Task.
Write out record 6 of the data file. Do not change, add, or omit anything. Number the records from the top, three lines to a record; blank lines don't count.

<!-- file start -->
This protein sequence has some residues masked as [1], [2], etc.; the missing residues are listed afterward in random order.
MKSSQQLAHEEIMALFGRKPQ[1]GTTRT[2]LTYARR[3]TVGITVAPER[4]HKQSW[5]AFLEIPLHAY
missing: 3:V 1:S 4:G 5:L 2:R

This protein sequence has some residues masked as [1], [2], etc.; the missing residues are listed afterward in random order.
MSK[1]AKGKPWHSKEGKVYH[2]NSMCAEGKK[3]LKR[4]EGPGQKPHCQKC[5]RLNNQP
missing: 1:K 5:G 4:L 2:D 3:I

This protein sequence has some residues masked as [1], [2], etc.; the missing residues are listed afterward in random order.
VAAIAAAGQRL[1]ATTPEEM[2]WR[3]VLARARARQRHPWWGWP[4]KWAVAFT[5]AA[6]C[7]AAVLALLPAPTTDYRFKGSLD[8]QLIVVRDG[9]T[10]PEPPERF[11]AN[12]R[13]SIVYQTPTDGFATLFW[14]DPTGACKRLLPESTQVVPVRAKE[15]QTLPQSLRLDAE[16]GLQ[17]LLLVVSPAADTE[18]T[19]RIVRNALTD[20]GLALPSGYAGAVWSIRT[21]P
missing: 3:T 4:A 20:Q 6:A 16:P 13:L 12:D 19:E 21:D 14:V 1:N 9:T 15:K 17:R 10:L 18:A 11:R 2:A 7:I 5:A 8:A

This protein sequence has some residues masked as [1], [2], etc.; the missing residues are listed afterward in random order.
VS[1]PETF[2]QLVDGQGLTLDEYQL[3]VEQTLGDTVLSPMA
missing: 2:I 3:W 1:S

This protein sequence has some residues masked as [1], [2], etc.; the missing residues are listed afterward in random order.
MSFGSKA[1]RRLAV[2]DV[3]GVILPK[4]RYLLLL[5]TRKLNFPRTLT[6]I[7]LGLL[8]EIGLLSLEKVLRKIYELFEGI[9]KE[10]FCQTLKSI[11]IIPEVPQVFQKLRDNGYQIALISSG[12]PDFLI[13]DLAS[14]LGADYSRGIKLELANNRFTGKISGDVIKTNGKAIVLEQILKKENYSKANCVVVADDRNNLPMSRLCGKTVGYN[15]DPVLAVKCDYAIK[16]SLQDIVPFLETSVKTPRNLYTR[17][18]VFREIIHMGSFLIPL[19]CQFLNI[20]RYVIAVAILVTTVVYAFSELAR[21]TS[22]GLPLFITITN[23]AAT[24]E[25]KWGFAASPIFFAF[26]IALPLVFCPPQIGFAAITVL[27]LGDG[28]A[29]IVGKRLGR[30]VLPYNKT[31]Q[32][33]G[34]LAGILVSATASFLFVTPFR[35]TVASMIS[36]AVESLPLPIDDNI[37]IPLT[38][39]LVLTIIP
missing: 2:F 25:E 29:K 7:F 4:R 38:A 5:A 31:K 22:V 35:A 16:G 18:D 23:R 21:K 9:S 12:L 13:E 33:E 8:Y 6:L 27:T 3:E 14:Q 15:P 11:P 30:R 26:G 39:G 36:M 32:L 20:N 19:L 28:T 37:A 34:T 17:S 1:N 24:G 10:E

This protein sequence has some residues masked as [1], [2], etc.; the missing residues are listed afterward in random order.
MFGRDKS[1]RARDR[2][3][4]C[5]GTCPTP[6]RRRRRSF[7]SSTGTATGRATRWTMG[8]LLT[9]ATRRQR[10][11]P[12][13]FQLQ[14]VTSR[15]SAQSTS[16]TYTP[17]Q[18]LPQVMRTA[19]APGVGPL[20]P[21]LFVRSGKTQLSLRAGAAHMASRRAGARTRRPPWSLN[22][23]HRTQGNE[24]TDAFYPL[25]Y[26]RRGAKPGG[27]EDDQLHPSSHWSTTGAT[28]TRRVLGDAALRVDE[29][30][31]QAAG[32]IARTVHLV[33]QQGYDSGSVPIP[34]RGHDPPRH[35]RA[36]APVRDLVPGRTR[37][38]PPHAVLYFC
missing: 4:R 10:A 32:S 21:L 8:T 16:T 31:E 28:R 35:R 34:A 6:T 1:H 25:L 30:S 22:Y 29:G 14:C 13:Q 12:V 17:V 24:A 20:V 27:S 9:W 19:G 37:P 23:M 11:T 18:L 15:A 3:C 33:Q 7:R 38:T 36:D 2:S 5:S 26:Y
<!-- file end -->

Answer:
This protein sequence has some residues masked as [1], [2], etc.; the missing residues are listed afterward in random order.
MFGRDKS[1]RARDR[2][3][4]C[5]GTCPTP[6]RRRRRSF[7]SSTGTATGRATRWTMG[8]LLT[9]ATRRQR[10][11]P[12][13]FQLQ[14]VTSR[15]SAQSTS[16]TYTP[17]Q[18]LPQVMRTA[19]APGVGPL[20]P[21]LFVRSGKTQLSLRAGAAHMASRRAGARTRRPPWSLN[22][23]HRTQGNE[24]TDAFYPL[25]Y[26]RRGAKPGG[27]EDDQLHPSSHWSTTGAT[28]TRRVLGDAALRVDE[29][30][31]QAAG[32]IARTVHLV[33]QQGYDSGSVPIP[34]RGHDPPRH[35]RA[36]APVRDLVPGRTR[37][38]PPHAVLYFC
missing: 4:R 10:A 32:S 21:L 8:T 16:T 31:E 28:R 35:R 34:A 6:T 1:H 25:L 30:S 22:Y 29:G 14:C 13:Q 12:V 17:V 24:A 20:V 27:S 9:W 19:G 37:P 23:M 11:T 18:L 15:A 3:C 33:Q 7:R 38:T 36:D 2:S 5:S 26:Y